John Windle Antiquarian Bookseller has issued a catalogue of 32 Works of Oscar Wilde and Aubrey Beardsley. Wilde was, of course, the writer, Beardsley the artist and illustrator. They both came from the Aesthetic Movement of the late 19th century, where works were appreciated more for their aesthetic appeal than their deeper meanings. Their careers would intertwine, notably in Beardsley's illustrations of Wilde's Salome. That play had to be moved to Paris because of British censors. That was fitting as both pushed the limits of staid British society. These are a few of the 32.
Here is the aforementioned Salome. Drame en Un Acte. The "Drama in One Act" part is in French for the reason stated above. Wilde wrote the play in English, and rehearsals began in June of 1892 for the play to appear at the Palace Theatre in London. The legendary actress Sarah Bernhardt was to star. However, the censor refused to give it a license. Salome is based on biblical characters, and such was not permitted in 19th century England. So Wilde up and moved the play to Paris. Naturally, it needed to be in French to be appreciated there, so Wilde rewrote it in French. The result is that this edition, one of 600 copies published on February 22, 1893, is a first edition and not a translated one, as Wilde rewrote it himself. Wilde would return to France a few years later under much worse circumstances, where he died (more about that later). Item 8. Priced at $3,500.
The first edition was not the one illustrated by Beardsley. That would be the first English edition, and ironically, this is the translated edition. Item 10 is Salome A Tragedy in One Act: Translated from the French of Oscar Wilde: Pictured by Aubrey Beardsley. It was published the following year, 1894. Beardsley's "striking" illustrations make this one of his best known works. It is dedicated to, and officially translated by (with much help from Wilde himself) Lord Alfred Douglas. Douglas was his lover, and a libel accusation directed by Wilde to Douglas' father, who called Wilde out on the homosexual relationship, led to Wilde's downfall and eventual exile to Paris (more about that later too). This first English edition was published in 500 copies, this one signed "W. Irving Way Chicago 1894." Way was the secretary of the President of the Atchison, Topeka, and Santa Fe Railroad. After the President retired, he became a bookseller in Chicago, co-founded the Duodecimos and Caxton Club, and formed the fine press publishing house of Way & Williams. $5,750.
This is Wilde's best-known work, perhaps his masterpiece, the play The Importance of Being Earnest. A Trivial Comedy for Serious People. It uses Victorian characters to humorously portray British society. It was a huge success when it opened in 1895, definitively establishing Wilde's recognition as a great writer. However, the play was not published until 1899, and even that took some daring. It was shortly after the opening of the play that Wilde's feud with Douglas' father would break out, resulting in his libel charge and, not long after, his imprisonment for indecency (and, yes, more about that later). Item 17 is one of the large paper copies. $1,375.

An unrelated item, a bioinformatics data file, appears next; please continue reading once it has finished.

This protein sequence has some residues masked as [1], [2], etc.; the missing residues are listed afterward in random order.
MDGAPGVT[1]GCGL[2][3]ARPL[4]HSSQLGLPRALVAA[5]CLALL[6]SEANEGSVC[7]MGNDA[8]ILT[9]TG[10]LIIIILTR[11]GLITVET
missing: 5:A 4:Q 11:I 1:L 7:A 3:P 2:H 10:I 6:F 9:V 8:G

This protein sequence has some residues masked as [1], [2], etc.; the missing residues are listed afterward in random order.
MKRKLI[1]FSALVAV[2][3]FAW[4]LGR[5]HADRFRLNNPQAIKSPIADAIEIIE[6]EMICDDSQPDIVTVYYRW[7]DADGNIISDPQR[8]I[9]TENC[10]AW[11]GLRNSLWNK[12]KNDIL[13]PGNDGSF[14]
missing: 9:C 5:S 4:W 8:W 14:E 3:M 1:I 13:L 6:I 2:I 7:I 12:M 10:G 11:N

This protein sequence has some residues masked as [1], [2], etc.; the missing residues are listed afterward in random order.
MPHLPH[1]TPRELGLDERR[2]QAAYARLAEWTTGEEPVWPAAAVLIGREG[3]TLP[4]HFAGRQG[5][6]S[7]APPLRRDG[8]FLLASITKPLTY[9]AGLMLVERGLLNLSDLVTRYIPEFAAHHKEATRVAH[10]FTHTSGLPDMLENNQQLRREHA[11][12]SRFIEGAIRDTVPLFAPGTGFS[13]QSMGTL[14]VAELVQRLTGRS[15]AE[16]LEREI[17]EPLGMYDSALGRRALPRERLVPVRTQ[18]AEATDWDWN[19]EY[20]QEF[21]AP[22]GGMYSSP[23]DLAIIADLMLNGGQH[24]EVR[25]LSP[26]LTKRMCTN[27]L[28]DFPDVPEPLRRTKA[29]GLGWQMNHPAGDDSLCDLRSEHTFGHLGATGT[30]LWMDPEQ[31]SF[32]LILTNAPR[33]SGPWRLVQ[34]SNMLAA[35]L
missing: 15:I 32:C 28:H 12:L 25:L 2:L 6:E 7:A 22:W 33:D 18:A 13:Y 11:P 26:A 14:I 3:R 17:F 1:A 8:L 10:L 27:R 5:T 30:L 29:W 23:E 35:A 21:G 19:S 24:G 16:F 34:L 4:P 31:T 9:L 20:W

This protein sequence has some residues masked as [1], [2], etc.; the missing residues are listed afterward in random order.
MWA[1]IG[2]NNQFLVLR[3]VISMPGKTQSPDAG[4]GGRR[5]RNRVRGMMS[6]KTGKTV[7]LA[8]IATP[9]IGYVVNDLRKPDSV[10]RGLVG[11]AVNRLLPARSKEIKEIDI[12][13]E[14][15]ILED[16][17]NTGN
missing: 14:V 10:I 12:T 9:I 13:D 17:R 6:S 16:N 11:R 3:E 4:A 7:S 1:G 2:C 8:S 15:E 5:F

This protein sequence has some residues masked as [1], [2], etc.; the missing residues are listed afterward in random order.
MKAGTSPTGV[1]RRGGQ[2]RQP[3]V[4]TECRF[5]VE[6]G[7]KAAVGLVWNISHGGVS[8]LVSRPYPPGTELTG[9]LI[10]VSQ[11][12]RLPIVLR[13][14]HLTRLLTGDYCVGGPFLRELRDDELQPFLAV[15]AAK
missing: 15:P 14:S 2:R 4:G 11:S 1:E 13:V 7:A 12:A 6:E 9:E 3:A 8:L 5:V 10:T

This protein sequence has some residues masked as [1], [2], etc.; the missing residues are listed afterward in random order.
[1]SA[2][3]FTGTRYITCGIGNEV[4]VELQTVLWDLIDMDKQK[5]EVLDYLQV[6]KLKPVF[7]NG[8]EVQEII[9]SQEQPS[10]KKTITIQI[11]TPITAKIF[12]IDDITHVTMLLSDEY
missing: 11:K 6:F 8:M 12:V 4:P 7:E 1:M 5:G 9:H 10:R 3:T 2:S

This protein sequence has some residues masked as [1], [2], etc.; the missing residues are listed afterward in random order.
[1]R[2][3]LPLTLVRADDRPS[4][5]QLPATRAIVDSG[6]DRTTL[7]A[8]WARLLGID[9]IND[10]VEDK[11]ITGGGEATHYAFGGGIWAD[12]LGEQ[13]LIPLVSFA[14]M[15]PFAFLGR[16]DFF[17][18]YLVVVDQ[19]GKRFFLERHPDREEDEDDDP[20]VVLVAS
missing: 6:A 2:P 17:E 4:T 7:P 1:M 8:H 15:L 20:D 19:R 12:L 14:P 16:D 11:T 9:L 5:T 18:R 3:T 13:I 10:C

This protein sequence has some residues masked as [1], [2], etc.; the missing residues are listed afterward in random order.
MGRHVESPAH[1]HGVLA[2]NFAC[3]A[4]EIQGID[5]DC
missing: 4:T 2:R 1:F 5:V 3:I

Now we will go back to the earliest days of Wilde's career. He started out writing poetry. This poem is entitled The Conqueror of Time. It appears in vol. 1 no. 1 of Time a Monthly Magazine, published in London. The date was April 1879. Wilde graduated Oxford a year earlier, and was in that period of finding his way. He published a number of poems in magazines during his university years, but greater recognition would come when he published his volume Poems in 1881. This poem appears in that volume under the title Athanasia. This magazine publishing is very rare, though Windle notes there may be copies around whose significance is unknown as Wilde's appearance in its pages may not be recognized. Item 13. $1,750.
This final effort by Wilde is unlike anything else he ever wrote, and is the answer to the various "more about that laters." Item 22 is The Ballad of Reading Gaol, published in 1898, the year after he was released. Wilde spent two years as a guest of the state after his conviction for gross indecency and they were about as unpleasant as they could be. He emerged a broken man. He was not equipped for such conditions, nor the food, he not having lived anything like the life of a criminal. He was broken both emotionally and physically. Wilde went into exile in France, where he led a life of despondency and poverty. He could no longer bring himself to write, depending on friends and family for moral and financial support. He continued to deteriorate. Three years after going into exile, Wilde was dead. The Ballad of Reading Gaol was not published under his name, but as by "C. 3. 3." That was his cell number. He feared his name would deter sales. It is a poem based on the life of another inmate, one who was executed. However, its major focus is not so much on the prisoner but on the deplorable conditions in the prison. $3,000.